As an individual with Autonomic Dysfunction, I know all too well that it is very important that I communicate effectively with my medical team. However, I also know that I am one of those people who have difficulty asking for what I want or need from my doctor. Even though I am a healthcare professional, I find that when faced with the need to ask for something for myself, I avoid it like the plague. Even when I really could use some help, I still worry about being a bother to them. I still feel that I am taking up the time they could be spending with another patient.
I can’t help but think there are other people in this same situation of worrying more about the doctor’s time than their own needs. But it is critical that you find a way to comfortably talk to your healthcare professionals. It’s possible to be polite and respectful and to still be assertive at the same time. Of course, this is common sense, but it’s harder to do than it sounds when you are faced with a daunting appointment.
Without doubt, communication is crucial to good outcomes in healthcare. When people take an active role in their care, research shows they fare better -- in satisfaction and in how well treatments work. A passive patient is less likely to get well. So, it is very important to be able to ask questions, voice concerns or be able to express it when you need extra support.
I am an active member of the Ehlers Danlos community in the UK, and I have witnessed friends and fellow community members struggle with similar issues because they are nervous about vocalising their concerns. I know many people who have left their doctor’s office in tears because they felt they weren’t being listened to or the appointment ended before they had gained the confidence to ask questions.
If you are worried about any aspect of your health (an ache or pain or symptoms) and your doctor dismisses it, find someone who will listen and help you with the concerns you have. It might be nothing (I know that my autonomic dysfunction is good at playing up for no good reason), but it might be something, so it’s best to be sure.
If your doctor recommends a treatment and you are unsure if you want to try it or not, ask for a second opinion, or even a third. Because although they may all agree with each other (or not) consensus between them may bring peace of mind.
Good doctors and healthcare professionals don’t feel threatened or offended when their patient asks for a second opinion, ordinarily they welcome the input. Good doctors want to be able to answer their patient’s questions to help them better understand what is or is about to happen to them. Within reason, a doctor should be willing to spend as much time as is necessary with their patient to ensure they are fully comfortable and understand their diagnosis and any potential treatments that might be available for them.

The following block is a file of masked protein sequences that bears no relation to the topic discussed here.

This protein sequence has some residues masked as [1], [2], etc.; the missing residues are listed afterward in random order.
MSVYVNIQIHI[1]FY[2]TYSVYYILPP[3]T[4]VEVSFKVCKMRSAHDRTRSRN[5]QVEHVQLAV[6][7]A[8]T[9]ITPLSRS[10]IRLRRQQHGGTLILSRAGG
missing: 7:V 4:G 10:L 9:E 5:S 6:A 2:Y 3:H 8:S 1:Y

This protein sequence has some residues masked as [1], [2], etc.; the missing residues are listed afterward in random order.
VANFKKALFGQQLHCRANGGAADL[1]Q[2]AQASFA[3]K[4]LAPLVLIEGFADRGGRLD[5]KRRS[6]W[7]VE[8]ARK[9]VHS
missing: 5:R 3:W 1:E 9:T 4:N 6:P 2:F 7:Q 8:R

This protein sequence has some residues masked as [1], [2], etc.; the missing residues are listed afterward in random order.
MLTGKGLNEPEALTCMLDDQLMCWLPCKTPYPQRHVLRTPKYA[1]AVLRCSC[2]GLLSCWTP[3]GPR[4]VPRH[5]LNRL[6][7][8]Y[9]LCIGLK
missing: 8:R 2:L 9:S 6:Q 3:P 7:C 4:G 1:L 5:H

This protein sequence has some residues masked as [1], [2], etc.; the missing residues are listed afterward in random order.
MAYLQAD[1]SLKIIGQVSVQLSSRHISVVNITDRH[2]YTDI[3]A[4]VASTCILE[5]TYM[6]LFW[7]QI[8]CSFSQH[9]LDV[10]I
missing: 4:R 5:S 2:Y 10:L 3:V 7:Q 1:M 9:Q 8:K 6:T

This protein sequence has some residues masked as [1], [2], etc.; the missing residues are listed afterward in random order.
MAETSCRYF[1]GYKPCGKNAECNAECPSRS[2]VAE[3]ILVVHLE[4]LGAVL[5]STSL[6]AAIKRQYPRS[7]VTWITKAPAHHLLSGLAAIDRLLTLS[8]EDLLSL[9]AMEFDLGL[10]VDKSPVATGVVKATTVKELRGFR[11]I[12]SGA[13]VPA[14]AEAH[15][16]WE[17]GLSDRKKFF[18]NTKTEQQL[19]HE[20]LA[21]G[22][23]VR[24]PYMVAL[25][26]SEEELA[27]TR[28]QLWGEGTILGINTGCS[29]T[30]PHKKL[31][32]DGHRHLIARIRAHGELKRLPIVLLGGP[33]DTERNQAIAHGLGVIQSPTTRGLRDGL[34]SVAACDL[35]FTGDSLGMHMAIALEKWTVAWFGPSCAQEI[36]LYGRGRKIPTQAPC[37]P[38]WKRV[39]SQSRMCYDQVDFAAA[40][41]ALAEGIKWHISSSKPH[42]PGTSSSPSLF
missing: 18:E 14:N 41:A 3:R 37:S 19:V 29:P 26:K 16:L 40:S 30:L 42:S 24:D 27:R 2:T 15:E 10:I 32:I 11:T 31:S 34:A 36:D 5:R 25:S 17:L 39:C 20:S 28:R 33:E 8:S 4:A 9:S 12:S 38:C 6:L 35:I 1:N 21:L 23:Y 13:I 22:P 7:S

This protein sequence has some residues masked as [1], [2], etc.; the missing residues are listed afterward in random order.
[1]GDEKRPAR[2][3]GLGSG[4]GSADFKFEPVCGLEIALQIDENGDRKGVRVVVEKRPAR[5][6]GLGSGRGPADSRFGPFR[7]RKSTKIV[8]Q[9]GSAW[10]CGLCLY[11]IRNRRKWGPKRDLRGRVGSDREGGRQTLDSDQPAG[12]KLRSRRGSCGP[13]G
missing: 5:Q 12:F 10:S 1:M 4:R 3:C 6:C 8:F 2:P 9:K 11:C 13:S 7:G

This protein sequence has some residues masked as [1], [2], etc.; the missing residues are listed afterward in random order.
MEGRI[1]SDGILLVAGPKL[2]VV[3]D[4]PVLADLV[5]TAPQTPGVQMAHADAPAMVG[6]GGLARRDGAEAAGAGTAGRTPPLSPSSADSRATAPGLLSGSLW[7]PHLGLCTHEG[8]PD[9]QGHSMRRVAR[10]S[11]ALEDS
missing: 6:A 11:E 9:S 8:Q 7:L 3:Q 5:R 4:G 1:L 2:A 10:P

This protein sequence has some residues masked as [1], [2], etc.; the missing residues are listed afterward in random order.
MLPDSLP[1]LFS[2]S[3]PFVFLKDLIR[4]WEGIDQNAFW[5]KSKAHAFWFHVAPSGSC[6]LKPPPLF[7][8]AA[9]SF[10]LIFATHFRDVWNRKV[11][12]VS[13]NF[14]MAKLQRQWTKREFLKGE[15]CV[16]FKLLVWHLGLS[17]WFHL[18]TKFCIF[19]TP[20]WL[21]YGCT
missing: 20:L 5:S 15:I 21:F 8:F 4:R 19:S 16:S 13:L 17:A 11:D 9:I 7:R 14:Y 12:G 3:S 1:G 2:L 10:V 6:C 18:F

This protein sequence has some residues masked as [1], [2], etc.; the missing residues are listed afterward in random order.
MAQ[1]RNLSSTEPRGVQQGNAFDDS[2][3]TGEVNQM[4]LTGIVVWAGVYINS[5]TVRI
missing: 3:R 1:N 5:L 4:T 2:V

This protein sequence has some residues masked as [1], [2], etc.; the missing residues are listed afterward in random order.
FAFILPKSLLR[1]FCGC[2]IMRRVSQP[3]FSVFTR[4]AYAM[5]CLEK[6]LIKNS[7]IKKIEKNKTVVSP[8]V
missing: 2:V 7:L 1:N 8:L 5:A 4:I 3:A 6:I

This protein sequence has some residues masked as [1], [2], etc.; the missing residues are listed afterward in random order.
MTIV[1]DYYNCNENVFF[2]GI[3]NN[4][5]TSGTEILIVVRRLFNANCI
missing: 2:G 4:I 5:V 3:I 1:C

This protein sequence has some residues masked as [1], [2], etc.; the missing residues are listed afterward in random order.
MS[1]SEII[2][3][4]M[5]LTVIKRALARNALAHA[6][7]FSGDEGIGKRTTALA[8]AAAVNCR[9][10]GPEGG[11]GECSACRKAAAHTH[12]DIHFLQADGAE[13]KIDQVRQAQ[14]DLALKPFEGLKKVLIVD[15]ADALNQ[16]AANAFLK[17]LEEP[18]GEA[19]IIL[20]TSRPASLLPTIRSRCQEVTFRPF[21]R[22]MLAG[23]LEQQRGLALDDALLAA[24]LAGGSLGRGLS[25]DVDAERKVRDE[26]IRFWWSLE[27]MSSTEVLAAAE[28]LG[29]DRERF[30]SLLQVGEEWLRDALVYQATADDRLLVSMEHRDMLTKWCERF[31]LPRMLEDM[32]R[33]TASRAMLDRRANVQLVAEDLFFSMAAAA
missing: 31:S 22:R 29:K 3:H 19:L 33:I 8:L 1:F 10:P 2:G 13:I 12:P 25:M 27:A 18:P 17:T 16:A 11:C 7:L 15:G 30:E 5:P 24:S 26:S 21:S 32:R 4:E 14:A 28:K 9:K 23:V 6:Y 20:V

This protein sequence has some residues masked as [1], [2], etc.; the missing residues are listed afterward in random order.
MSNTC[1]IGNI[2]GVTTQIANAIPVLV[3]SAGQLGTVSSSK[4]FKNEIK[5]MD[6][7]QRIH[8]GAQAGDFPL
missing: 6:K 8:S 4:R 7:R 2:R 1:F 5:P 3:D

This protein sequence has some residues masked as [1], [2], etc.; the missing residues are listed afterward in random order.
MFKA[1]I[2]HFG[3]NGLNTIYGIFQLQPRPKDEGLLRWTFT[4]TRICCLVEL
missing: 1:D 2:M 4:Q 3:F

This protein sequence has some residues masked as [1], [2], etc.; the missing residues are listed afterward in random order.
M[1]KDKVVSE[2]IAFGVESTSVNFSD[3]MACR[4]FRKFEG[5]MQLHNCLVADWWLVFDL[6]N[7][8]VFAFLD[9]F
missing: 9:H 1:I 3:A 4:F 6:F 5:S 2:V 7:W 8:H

It is important that you feel you can trust your doctor. Without trust the relationship just isn’t going to work. You should be able to leave your appointment feeling satisfied that you were able to voice your concerns. And if your questions weren’t answered, be sure that either the doctor will look into them or that they provided you with the information you need to find the answers. Remember, the doctor won’t be able to answer everything – but the key is that they are willing to admit that and try to give you the guidance you need. Listen to your instincts. If someone or something makes you feel uncomfortable, seek help elsewhere. And speak up if you feel you have been inappropriately treated. If not for yourself, do it to save another patient from having a similarly bad experience.
Regardless of the rarity or severity of your condition, you must be your own advocate. Unless you are lucky and have a spouse, friend or family member who can attend every appointment with you, and be your voice, you must find your own.
If you continue to have the same symptoms or problem even after following what you and your doctor (mutually) agreed was a good treatment plan, ask about other options for treatment. Medicine is constantly evolving and the available options may have changed.
While it’s good to stay current on developments about your symptoms / condition, be careful about where you research information. For example, message boards or badly put together “informational” sites and random Internet searches are not necessarily the most sensible places to look. Using the internet is fine, but please ensure that you check the sources of the articles that you’re using. Internet information should generally be taken with a pinch of salt. The same is true for advice from well-meaning friends and colleagues. Always follow-up on any information you read or hear about by finding a credible source to back it up.
Ask questions, be heard, listen to your instincts. When in doubt, check it out. You’re worth it.
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